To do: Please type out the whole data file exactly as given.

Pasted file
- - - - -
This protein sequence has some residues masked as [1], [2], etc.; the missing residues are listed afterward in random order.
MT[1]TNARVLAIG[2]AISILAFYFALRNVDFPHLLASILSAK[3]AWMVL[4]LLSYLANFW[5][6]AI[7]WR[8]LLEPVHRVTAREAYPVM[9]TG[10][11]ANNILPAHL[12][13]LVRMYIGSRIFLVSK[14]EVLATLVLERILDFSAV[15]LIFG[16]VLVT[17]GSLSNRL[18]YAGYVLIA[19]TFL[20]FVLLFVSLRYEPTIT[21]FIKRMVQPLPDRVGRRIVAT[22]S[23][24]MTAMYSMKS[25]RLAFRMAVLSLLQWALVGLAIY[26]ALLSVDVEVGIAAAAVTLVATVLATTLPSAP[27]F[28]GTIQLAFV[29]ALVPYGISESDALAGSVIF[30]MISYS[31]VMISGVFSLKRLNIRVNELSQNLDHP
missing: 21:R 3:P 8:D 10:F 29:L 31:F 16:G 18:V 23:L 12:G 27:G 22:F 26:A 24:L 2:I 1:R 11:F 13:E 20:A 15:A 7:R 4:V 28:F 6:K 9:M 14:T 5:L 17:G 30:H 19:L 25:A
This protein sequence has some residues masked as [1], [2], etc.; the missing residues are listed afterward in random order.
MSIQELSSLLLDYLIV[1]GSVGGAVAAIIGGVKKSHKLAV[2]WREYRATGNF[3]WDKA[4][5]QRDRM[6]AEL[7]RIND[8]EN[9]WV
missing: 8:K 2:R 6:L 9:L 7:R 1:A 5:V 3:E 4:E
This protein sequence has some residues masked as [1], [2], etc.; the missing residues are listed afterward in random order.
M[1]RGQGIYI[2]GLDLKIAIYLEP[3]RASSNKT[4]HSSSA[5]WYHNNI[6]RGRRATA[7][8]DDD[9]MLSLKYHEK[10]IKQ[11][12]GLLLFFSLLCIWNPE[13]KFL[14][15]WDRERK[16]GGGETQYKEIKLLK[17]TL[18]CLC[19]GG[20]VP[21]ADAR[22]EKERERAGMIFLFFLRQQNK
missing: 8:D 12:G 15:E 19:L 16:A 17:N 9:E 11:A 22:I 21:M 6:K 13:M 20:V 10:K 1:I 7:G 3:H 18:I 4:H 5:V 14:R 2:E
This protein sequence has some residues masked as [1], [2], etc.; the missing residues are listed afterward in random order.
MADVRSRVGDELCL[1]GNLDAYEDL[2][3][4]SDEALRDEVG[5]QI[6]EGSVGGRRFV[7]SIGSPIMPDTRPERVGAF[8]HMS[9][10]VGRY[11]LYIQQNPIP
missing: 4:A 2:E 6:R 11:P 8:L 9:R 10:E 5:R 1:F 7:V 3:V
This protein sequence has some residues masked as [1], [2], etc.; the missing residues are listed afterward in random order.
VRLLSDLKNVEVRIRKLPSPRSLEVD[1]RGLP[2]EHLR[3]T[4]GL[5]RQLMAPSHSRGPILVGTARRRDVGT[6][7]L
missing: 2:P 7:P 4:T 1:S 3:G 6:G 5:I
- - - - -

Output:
This protein sequence has some residues masked as [1], [2], etc.; the missing residues are listed afterward in random order.
MT[1]TNARVLAIG[2]AISILAFYFALRNVDFPHLLASILSAK[3]AWMVL[4]LLSYLANFW[5][6]AI[7]WR[8]LLEPVHRVTAREAYPVM[9]TG[10][11]ANNILPAHL[12][13]LVRMYIGSRIFLVSK[14]EVLATLVLERILDFSAV[15]LIFG[16]VLVT[17]GSLSNRL[18]YAGYVLIA[19]TFL[20]FVLLFVSLRYEPTIT[21]FIKRMVQPLPDRVGRRIVAT[22]S[23][24]MTAMYSMKS[25]RLAFRMAVLSLLQWALVGLAIY[26]ALLSVDVEVGIAAAAVTLVATVLATTLPSAP[27]F[28]GTIQLAFV[29]ALVPYGISESDALAGSVIF[30]MISYS[31]VMISGVFSLKRLNIRVNELSQNLDHP
missing: 21:R 3:P 8:D 10:F 29:L 31:F 16:G 18:V 23:L 12:G 27:G 22:F 26:A 24:L 2:I 1:R 11:F 13:E 20:A 15:A 7:R 4:V 28:F 6:K 9:M 14:T 5:L 17:G 30:H 19:L 25:A
This protein sequence has some residues masked as [1], [2], etc.; the missing residues are listed afterward in random order.
MSIQELSSLLLDYLIV[1]GSVGGAVAAIIGGVKKSHKLAV[2]WREYRATGNF[3]WDKA[4][5]QRDRM[6]AEL[7]RIND[8]EN[9]WV
missing: 8:K 2:R 6:L 9:L 7:R 1:A 5:V 3:E 4:E
This protein sequence has some residues masked as [1], [2], etc.; the missing residues are listed afterward in random order.
M[1]RGQGIYI[2]GLDLKIAIYLEP[3]RASSNKT[4]HSSSA[5]WYHNNI[6]RGRRATA[7][8]DDD[9]MLSLKYHEK[10]IKQ[11][12]GLLLFFSLLCIWNPE[13]KFL[14][15]WDRERK[16]GGGETQYKEIKLLK[17]TL[18]CLC[19]GG[20]VP[21]ADAR[22]EKERERAGMIFLFFLRQQNK
missing: 8:D 12:G 15:E 19:L 16:A 17:N 9:E 11:A 22:I 21:M 6:K 13:M 20:V 10:K 1:I 7:G 3:H 18:I 4:H 5:V 14:R 2:E
This protein sequence has some residues masked as [1], [2], etc.; the missing residues are listed afterward in random order.
MADVRSRVGDELCL[1]GNLDAYEDL[2][3][4]SDEALRDEVG[5]QI[6]EGSVGGRRFV[7]SIGSPIMPDTRPERVGAF[8]HMS[9][10]VGRY[11]LYIQQNPIP
missing: 4:A 2:E 6:R 11:P 8:L 9:R 10:E 5:R 1:F 7:V 3:V
This protein sequence has some residues masked as [1], [2], etc.; the missing residues are listed afterward in random order.
VRLLSDLKNVEVRIRKLPSPRSLEVD[1]RGLP[2]EHLR[3]T[4]GL[5]RQLMAPSHSRGPILVGTARRRDVGT[6][7]L
missing: 2:P 7:P 4:T 1:S 3:G 6:G 5:I